Which clinical history findings are characteristic of chronic pediatric adrenal insufficiency (Addison disease)?

Updated: Mar 10, 2020
  • Author: Kimberly Tafuri, DO; Chief Editor: Sasigarn A Bowden, MD  more...
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Patients with chronic adrenal insufficiency (Addison disease) usually have chronic fatigue, anorexia, asthenia, nausea, vomiting, loss of appetite, weight loss, recurring abdominal pain, and weakness and a lack of energy. Increased skin pigmentation and salt craving are common among individuals with chronic primary adrenal insufficiency. Salt craving is a symptom typical of patients with dysfunction of the zona glomerulosa; this craving may be the first sign of autoimmune adrenal destruction.

Excess melanocyte-stimulating hormone (MSH) activity from adrenocorticotropic hormone (ACTH) causes the hyperpigmentation. Hyperpigmentation is not noted in patients with secondary or central adrenal insufficiency due to ACTH or corticotropin-releasing hormone (CRH) deficiency, because these conditions do not elevate serum ACTH concentrations. If the defect lies in the pituitary or hypothalamus, aldosterone production is not altered, because the renin-angiotensin system adequately stimulates the adrenal zona glomerulosa to ensure sufficient aldosterone concentrations and to prevent salt wasting.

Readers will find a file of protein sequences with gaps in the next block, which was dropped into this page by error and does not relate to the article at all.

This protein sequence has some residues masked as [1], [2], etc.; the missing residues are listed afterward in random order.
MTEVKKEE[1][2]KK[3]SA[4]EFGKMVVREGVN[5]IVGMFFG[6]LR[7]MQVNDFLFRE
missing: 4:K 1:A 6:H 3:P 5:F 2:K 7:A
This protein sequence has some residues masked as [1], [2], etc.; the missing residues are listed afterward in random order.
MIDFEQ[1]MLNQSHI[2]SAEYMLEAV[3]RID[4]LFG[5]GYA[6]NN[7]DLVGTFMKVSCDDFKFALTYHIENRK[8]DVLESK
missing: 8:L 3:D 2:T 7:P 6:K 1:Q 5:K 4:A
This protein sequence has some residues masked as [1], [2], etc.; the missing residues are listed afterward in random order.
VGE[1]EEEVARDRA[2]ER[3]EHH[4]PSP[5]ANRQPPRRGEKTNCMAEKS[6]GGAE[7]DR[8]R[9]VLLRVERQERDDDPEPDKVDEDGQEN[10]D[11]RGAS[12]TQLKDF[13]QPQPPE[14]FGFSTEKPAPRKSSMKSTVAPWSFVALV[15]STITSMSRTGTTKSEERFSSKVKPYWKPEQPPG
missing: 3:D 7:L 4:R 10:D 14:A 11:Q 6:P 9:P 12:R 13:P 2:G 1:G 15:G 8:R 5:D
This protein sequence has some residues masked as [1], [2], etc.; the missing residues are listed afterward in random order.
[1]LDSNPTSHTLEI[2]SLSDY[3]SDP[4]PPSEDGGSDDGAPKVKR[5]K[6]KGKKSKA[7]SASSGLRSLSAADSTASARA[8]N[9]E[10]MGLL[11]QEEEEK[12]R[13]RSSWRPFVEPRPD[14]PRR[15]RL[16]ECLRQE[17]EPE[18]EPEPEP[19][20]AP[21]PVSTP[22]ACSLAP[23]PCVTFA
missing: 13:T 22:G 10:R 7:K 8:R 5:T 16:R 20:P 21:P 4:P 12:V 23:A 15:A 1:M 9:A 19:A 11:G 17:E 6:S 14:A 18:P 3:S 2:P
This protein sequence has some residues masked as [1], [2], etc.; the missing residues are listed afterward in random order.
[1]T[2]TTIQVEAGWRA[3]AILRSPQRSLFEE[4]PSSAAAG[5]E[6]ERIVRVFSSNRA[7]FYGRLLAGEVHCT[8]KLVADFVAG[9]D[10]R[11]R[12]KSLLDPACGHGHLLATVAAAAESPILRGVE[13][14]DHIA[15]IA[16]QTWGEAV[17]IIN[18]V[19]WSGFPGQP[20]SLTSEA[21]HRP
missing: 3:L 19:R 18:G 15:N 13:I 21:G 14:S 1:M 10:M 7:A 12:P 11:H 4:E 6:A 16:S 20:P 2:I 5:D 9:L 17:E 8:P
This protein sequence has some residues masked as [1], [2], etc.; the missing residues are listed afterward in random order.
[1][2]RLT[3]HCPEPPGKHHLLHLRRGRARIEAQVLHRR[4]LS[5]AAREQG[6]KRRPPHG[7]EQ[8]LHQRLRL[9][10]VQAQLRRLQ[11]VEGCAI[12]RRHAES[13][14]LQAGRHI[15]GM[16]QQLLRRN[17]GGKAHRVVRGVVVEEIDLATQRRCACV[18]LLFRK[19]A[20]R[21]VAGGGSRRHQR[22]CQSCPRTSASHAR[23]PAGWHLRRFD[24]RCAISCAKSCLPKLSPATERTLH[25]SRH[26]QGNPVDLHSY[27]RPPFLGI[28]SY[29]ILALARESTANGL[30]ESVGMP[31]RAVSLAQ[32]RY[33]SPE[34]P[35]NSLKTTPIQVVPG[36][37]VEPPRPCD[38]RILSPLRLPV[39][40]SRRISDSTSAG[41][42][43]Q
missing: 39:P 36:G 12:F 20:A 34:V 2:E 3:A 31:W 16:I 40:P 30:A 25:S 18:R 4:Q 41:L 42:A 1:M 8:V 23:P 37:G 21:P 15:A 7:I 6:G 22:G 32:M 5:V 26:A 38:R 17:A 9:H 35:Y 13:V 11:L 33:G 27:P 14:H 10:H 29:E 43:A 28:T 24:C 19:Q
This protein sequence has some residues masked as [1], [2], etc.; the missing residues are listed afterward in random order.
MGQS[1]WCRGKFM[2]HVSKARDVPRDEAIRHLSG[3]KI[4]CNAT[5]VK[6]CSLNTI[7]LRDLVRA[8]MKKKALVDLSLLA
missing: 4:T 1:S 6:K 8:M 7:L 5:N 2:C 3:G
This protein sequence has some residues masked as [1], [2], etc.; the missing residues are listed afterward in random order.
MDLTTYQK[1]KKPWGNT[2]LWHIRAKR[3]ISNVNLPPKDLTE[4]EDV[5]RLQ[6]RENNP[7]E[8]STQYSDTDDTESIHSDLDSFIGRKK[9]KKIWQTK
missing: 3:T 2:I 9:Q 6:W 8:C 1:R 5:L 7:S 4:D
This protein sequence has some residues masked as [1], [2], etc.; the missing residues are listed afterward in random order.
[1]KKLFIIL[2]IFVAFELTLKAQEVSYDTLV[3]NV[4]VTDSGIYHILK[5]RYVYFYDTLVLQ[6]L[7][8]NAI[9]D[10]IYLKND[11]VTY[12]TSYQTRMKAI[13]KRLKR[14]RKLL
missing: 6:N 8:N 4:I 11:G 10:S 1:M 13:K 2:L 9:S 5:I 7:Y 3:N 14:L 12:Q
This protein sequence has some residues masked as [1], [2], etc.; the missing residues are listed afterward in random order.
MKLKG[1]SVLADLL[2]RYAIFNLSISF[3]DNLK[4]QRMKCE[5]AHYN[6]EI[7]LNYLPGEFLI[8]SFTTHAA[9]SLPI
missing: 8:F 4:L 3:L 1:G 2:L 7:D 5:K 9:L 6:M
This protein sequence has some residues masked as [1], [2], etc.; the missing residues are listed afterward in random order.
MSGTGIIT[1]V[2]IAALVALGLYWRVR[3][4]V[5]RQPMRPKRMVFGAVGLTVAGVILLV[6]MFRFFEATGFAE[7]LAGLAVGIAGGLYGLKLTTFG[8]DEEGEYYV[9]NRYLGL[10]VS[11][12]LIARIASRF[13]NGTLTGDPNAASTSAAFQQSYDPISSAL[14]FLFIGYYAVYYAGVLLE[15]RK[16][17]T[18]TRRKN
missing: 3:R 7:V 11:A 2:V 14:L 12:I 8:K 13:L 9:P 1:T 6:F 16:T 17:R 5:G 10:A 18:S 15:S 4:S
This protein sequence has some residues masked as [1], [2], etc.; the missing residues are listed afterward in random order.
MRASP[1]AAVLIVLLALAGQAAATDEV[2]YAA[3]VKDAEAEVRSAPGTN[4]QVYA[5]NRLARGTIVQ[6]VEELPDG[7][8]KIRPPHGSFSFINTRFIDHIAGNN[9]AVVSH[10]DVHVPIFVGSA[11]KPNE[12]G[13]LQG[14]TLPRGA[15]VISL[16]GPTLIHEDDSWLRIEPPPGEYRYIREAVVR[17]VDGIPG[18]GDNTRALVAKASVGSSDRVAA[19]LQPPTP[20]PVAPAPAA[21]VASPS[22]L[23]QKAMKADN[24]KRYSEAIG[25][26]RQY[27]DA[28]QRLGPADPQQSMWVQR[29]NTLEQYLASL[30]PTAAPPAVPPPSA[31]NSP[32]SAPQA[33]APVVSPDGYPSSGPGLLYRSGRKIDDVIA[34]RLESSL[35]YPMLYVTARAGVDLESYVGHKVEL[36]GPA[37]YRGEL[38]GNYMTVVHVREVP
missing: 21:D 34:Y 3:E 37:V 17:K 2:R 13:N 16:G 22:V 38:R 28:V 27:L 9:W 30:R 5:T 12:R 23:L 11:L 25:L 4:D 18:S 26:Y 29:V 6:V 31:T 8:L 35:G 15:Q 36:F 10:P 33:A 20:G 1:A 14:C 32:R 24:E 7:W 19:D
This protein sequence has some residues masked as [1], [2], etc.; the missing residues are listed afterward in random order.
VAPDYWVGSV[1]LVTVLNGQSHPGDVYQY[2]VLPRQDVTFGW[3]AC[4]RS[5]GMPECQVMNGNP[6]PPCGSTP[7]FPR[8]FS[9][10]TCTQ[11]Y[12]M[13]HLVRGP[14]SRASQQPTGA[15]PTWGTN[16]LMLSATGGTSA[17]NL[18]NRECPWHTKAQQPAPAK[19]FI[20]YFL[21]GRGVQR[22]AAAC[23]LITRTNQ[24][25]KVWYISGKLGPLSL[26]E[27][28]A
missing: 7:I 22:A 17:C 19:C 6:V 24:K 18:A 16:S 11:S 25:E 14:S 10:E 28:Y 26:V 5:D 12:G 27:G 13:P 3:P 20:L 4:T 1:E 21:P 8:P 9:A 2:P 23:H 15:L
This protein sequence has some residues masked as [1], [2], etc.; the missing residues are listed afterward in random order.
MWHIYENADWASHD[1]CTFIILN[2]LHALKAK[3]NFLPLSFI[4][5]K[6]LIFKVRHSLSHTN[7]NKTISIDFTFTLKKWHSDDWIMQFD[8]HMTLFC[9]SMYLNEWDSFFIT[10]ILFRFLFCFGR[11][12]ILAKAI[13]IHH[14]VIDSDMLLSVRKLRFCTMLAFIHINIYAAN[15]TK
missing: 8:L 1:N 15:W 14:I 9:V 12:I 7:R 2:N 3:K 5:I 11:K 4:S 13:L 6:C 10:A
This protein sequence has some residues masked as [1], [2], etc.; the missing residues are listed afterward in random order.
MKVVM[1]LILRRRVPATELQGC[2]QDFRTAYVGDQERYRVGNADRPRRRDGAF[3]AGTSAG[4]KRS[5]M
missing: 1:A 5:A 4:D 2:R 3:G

Patients who have recently received long-term pharmacologic doses of glucocorticoids are prone to develop symptoms of adrenal insufficiency (Addison disease) when they are stressed because of an illness or trauma. In this setting, adrenal insufficiency is due to chronic suppression of CRH and ACTH by exogenous glucocorticoids. As a consequence, patients are unable to mount an appropriate cortisol response to stress. Patients in this situation are not hyperpigmented because ACTH concentrations are not elevated, and they do not waste sodium because their renin-angiotensin system maintains aldosterone secretion. Recovery of the hypothalamic-pituitary-adrenal axis may take weeks to months and is related to how long the patient was exposed to pharmacologic glucocorticoids.

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